The EDPB has ordered Meta to stop processing and transferring data of EU citizens within six months. In December 2022, the European Commission announced the beginning of discussions over a new data transfer framework between the US and EU that will pave the way for “safe trans-Atlantic data flows.” The framework includes clauses like deleting personal data when longer needed for the task it was collected for, limited access to intelligence agencies, and independent redressal mechanism for users.
Meta, on the other hand, hasn’t been a fan of the shrinking scope of SCC in the past and has even threatened that it would be forced to shut down the operation of services such as Instagram in the EU. In its annual report for 2022, Meta said that “if a new transatlantic data transfer framework is not adopted and we are unable to continue to rely on SCCs,” it will have no alternative than winding down Instagram and Facebook in the region.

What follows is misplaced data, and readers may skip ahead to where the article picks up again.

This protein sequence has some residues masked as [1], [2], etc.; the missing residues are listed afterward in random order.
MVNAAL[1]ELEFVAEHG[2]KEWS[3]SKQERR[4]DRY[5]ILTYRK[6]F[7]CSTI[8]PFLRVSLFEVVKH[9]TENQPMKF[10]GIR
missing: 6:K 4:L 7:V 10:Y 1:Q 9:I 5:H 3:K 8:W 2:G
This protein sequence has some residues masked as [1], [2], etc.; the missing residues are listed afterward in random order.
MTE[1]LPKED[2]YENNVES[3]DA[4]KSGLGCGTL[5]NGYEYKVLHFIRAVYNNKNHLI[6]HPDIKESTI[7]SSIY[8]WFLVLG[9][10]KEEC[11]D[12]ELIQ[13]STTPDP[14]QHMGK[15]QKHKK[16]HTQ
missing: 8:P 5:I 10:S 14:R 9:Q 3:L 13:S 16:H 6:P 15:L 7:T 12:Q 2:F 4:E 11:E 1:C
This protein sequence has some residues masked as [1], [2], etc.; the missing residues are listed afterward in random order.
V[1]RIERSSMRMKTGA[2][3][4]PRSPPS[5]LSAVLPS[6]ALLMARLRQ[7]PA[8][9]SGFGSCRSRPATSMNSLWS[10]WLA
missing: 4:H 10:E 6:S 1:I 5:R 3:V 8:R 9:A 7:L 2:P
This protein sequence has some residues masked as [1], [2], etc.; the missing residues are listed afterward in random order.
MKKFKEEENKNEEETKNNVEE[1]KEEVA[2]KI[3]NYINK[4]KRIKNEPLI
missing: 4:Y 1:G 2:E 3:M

Meta has until November to comply with erasing or bringing back all the data it has collected since 2020. Meta’s president of global affairs, Nick Clegg, says the decision is “flawed, unjustified and sets a dangerous precedent” for all companies with operations that rely on data transfers between the EU and the US. The company is going to appeal the billion-dollar fine and will also ask the court to stay the deadline for erasing or moving back the data to the EU soil.